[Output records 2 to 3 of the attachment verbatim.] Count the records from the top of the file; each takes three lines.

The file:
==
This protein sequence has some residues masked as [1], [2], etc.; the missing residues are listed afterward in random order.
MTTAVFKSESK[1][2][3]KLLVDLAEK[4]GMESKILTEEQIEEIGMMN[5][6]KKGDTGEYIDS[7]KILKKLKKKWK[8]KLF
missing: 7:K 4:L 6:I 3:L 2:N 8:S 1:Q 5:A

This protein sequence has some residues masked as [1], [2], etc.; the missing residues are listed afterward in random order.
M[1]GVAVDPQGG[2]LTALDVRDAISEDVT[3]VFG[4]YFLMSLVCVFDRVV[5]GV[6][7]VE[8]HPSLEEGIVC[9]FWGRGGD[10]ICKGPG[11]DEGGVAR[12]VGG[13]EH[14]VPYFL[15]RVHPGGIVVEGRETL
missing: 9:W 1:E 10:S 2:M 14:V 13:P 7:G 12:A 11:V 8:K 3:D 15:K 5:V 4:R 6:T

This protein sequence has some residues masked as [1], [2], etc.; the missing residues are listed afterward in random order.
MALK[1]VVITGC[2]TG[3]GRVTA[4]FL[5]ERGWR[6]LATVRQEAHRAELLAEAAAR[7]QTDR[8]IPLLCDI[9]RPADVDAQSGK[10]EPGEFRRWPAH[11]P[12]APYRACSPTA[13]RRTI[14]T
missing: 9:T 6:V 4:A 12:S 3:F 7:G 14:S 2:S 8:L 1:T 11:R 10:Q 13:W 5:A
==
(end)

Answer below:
This protein sequence has some residues masked as [1], [2], etc.; the missing residues are listed afterward in random order.
M[1]GVAVDPQGG[2]LTALDVRDAISEDVT[3]VFG[4]YFLMSLVCVFDRVV[5]GV[6][7]VE[8]HPSLEEGIVC[9]FWGRGGD[10]ICKGPG[11]DEGGVAR[12]VGG[13]EH[14]VPYFL[15]RVHPGGIVVEGRETL
missing: 9:W 1:E 10:S 2:M 14:V 13:P 7:G 12:A 11:V 8:K 3:D 15:K 5:V 4:R 6:T

This protein sequence has some residues masked as [1], [2], etc.; the missing residues are listed afterward in random order.
MALK[1]VVITGC[2]TG[3]GRVTA[4]FL[5]ERGWR[6]LATVRQEAHRAELLAEAAAR[7]QTDR[8]IPLLCDI[9]RPADVDAQSGK[10]EPGEFRRWPAH[11]P[12]APYRACSPTA[13]RRTI[14]T
missing: 9:T 6:V 4:A 12:S 3:F 7:G 14:S 2:S 8:L 1:T 11:R 10:Q 13:W 5:A